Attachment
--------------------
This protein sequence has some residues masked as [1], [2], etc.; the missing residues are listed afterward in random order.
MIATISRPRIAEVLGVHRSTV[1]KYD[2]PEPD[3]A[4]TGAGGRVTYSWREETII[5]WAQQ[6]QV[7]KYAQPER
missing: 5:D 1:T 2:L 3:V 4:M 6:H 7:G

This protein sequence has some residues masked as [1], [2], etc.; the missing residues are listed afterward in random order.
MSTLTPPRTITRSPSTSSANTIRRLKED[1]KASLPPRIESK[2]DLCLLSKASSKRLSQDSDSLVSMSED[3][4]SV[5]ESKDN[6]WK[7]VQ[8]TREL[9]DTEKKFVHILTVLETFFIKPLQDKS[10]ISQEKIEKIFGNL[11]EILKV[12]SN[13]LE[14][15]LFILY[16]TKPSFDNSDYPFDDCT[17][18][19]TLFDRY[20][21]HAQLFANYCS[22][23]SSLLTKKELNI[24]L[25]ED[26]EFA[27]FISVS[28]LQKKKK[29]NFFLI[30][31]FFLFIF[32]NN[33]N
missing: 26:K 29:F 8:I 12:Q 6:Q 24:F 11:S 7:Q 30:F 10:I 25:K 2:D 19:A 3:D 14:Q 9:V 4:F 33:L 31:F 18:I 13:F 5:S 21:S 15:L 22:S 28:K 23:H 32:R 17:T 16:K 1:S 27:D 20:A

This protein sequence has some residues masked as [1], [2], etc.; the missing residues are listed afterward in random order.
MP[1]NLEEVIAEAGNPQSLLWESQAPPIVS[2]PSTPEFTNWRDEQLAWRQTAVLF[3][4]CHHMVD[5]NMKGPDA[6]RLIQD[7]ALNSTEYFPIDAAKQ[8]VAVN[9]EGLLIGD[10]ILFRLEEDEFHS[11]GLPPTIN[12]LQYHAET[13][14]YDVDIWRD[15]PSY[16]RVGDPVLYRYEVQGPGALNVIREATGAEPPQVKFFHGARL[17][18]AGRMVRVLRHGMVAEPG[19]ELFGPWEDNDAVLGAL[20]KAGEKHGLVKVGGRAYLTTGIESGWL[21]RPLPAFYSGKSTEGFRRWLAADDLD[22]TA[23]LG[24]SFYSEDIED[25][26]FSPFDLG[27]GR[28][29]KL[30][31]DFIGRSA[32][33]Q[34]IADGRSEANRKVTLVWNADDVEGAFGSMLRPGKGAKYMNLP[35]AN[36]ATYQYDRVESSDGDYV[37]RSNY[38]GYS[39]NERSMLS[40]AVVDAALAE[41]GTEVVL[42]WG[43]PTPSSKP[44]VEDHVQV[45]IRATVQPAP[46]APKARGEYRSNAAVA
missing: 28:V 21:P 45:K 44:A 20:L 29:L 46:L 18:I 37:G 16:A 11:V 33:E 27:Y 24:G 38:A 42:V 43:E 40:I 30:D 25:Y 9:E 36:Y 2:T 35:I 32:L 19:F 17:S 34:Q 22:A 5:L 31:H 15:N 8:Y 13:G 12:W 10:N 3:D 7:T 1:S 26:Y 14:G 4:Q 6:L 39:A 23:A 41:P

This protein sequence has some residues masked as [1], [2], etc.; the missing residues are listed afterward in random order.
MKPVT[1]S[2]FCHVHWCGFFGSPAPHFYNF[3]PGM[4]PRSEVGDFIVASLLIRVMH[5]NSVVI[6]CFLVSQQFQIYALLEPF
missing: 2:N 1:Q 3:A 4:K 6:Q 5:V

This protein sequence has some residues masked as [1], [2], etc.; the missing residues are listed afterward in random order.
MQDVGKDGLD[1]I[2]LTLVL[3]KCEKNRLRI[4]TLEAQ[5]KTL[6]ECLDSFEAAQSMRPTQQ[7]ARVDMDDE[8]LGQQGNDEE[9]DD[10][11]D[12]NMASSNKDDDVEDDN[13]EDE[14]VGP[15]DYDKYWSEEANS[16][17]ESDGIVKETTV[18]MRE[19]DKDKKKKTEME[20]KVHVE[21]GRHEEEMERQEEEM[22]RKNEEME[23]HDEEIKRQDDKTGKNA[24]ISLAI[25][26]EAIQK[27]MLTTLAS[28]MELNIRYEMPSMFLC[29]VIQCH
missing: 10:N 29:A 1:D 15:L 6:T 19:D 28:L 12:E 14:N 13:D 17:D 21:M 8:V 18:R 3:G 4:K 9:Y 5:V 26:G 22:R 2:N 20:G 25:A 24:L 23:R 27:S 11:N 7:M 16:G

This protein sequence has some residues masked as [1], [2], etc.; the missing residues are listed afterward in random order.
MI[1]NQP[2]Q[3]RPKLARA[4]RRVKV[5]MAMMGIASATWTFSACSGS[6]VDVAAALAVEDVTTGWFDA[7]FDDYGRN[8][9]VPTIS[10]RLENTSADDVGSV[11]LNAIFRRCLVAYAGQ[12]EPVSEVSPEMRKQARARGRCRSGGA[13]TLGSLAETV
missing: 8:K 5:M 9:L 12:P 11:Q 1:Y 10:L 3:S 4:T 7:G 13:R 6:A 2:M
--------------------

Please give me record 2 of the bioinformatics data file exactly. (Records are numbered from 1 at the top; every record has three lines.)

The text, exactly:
This protein sequence has some residues masked as [1], [2], etc.; the missing residues are listed afterward in random order.
MSTLTPPRTITRSPSTSSANTIRRLKED[1]KASLPPRIESK[2]DLCLLSKASSKRLSQDSDSLVSMSED[3][4]SV[5]ESKDN[6]WK[7]VQ[8]TREL[9]DTEKKFVHILTVLETFFIKPLQDKS[10]ISQEKIEKIFGNL[11]EILKV[12]SN[13]LE[14][15]LFILY[16]TKPSFDNSDYPFDDCT[17][18][19]TLFDRY[20][21]HAQLFANYCS[22][23]SSLLTKKELNI[24]L[25]ED[26]EFA[27]FISVS[28]LQKKKK[29]NFFLI[30][31]FFLFIF[32]NN[33]N
missing: 26:K 29:F 8:I 12:Q 6:Q 24:F 11:S 7:Q 30:F 10:I 25:K 2:D 19:A 3:D 14:Q 9:V 4:F 33:L 31:F 18:I 13:F 5:S 21:S 15:L 22:S 28:K 23:H 32:R 17:T 16:K 1:S 27:D 20:A